MANILA, Philippines -- The Philippines was fortunate that the 7.7-magnitude earthquake that struck off the east coast came from the sea and not on land or else the reported number of damages and fatalities would have been a lot higher.
In an interview with radio dzMM, Philippine Institute of Volcanology and Seismology (Phivolcs) director Renato Solidum said less would be at risk from a tsunami compared to ground-shaking.
Based on his study, Solidum said a population of 10 million would be at risk from a tsunami, specifically those living in coastal areas. But even when a tsunami alert is issued, local governments would have time to warn and evacuate families living in coastal areas.
However, if the epicenter had been on land, "there would have been more destruction,” he said, citing the 6.9-magnitude earthquake that hit the Negros and Cebu provinces in February 2012 that killed more than 50 people.
The quake last Friday triggered a landslide, killing one woman.
A tsunami warning was later issued, covering Indonesia, Japan, Taiwan and Papua New Guinea. Big waves hit parts of the country, but these were deemed not damaging and Phivolcs subsequently lifted the alert.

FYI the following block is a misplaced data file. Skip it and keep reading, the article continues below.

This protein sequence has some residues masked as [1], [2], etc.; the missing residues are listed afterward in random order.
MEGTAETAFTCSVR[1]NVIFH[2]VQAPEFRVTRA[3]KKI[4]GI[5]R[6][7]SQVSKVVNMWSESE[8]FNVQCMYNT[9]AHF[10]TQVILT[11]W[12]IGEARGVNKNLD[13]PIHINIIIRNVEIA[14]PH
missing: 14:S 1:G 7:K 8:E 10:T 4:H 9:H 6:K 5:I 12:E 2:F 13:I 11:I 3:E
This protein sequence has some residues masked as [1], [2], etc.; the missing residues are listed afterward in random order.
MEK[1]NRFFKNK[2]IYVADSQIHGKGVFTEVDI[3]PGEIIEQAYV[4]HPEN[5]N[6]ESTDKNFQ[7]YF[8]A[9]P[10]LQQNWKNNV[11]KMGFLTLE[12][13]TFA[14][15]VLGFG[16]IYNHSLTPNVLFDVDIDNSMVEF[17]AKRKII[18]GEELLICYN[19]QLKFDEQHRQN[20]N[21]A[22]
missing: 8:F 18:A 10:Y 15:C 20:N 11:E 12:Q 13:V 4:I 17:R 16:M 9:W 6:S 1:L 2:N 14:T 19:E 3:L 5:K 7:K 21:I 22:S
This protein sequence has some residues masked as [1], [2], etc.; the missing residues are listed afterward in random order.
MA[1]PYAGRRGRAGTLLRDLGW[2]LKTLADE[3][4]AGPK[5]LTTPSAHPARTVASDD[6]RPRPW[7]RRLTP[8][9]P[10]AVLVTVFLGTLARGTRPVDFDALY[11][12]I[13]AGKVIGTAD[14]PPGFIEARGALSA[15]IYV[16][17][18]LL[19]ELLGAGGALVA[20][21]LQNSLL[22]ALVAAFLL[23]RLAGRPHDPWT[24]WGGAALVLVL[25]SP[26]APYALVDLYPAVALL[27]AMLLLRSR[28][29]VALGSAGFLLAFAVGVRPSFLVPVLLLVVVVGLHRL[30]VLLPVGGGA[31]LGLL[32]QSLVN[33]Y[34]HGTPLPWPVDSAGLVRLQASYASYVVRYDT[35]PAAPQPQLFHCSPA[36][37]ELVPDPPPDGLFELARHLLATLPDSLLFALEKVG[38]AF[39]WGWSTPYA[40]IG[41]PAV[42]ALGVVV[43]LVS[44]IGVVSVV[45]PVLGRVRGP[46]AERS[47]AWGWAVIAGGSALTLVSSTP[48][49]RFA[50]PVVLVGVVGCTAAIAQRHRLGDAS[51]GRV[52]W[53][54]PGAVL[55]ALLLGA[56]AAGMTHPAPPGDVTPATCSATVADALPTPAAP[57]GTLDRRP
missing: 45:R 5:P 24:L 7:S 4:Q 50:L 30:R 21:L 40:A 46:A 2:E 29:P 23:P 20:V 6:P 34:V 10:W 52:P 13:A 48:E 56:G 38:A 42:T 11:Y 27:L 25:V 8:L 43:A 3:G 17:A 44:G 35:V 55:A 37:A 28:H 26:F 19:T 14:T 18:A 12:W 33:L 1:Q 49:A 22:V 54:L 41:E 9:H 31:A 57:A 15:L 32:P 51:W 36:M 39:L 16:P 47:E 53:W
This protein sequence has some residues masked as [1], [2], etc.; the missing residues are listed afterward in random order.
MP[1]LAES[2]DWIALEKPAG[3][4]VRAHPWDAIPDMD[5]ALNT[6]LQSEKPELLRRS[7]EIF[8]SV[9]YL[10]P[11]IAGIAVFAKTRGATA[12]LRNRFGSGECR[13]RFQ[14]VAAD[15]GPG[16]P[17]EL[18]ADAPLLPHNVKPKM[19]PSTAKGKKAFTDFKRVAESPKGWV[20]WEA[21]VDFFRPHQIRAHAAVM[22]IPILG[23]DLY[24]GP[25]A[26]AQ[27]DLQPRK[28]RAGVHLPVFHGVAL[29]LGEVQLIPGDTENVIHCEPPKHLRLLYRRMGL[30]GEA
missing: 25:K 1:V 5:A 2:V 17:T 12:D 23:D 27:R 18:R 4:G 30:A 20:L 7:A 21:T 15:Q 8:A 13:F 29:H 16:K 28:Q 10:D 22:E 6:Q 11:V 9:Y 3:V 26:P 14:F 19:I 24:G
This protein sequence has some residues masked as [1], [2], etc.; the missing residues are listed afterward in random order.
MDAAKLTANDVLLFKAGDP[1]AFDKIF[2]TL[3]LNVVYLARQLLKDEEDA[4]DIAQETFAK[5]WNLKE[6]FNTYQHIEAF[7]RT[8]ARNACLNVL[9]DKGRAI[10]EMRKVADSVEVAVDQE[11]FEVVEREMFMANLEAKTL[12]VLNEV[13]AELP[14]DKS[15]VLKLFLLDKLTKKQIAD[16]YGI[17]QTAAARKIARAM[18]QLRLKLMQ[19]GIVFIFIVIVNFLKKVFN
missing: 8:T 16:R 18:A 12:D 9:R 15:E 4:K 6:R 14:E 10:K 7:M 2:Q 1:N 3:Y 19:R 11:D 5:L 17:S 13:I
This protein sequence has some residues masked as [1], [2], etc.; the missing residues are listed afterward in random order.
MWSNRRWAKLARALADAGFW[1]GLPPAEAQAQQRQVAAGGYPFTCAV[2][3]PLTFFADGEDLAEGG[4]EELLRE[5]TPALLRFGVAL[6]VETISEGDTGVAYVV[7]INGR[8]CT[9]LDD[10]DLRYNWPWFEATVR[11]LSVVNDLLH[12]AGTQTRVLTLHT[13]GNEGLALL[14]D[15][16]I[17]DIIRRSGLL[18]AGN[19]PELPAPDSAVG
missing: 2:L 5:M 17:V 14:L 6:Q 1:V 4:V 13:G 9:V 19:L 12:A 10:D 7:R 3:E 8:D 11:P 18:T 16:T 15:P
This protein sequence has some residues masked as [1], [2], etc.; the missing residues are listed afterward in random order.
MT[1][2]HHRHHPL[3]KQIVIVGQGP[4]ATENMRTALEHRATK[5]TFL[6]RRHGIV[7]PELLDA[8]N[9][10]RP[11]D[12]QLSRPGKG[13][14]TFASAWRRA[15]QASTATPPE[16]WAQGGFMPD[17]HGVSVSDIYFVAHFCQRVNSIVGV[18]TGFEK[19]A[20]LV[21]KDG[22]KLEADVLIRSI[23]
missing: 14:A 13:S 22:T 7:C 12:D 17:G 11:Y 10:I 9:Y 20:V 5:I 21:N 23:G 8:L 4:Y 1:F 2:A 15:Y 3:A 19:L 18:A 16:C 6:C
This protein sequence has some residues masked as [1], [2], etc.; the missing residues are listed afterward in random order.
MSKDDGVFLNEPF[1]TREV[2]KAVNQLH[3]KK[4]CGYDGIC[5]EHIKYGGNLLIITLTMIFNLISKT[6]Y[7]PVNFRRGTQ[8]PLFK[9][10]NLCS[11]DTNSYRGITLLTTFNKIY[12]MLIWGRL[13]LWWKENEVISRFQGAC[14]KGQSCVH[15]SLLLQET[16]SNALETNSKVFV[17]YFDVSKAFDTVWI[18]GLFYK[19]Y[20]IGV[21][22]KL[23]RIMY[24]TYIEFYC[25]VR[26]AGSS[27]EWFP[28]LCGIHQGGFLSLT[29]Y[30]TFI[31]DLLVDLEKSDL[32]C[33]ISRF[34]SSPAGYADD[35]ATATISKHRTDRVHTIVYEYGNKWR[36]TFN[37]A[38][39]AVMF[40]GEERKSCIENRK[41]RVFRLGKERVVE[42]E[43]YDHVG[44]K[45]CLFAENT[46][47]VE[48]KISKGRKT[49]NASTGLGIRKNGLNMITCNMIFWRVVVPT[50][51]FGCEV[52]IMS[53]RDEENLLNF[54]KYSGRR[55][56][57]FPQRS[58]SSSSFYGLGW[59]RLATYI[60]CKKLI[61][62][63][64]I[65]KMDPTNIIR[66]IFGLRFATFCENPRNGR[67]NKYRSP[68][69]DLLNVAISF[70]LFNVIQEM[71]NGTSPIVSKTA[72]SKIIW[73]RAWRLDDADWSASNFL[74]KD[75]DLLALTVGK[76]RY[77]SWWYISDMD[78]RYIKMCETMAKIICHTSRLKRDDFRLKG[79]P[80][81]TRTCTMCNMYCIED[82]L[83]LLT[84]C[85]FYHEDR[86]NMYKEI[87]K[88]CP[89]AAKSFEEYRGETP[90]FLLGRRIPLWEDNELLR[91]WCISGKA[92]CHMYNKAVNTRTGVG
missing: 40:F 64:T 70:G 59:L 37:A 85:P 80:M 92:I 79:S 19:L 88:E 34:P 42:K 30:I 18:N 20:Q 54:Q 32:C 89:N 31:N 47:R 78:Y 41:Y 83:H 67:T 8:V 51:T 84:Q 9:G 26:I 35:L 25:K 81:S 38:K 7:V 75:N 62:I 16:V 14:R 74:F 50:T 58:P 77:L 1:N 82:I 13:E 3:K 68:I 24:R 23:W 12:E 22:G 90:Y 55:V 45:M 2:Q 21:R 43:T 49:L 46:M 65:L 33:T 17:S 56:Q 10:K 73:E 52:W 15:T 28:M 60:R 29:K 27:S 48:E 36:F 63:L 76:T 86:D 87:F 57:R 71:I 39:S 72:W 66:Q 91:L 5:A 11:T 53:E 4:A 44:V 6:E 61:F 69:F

Solidum said the quake happened more than 100 kilometers away from land, which is why “the magnitude of its energy was already not enough when it hit land.”
“In general, the trenches from the sea can generate a magnitude of 7 to 8…The good thing is that it is far from land. The intensity of the ground-shaking is not that strong,” he explained.
As of 8 a.m. on Sunday, Phivolcs had already recorded 270 aftershocks with the strongest recorded only at magnitude 5. “This is why most of the aftershocks have not really been felt,” he said.
He also noted that aftershocks most often become weak after a massive earthquake. “It would be extraordinary if there will be a stronger earthquake that would follow a big one,” he said.
But Solidum said Philvolcs is not closing the possibility it could still happen as he warned the public to always be vigilant.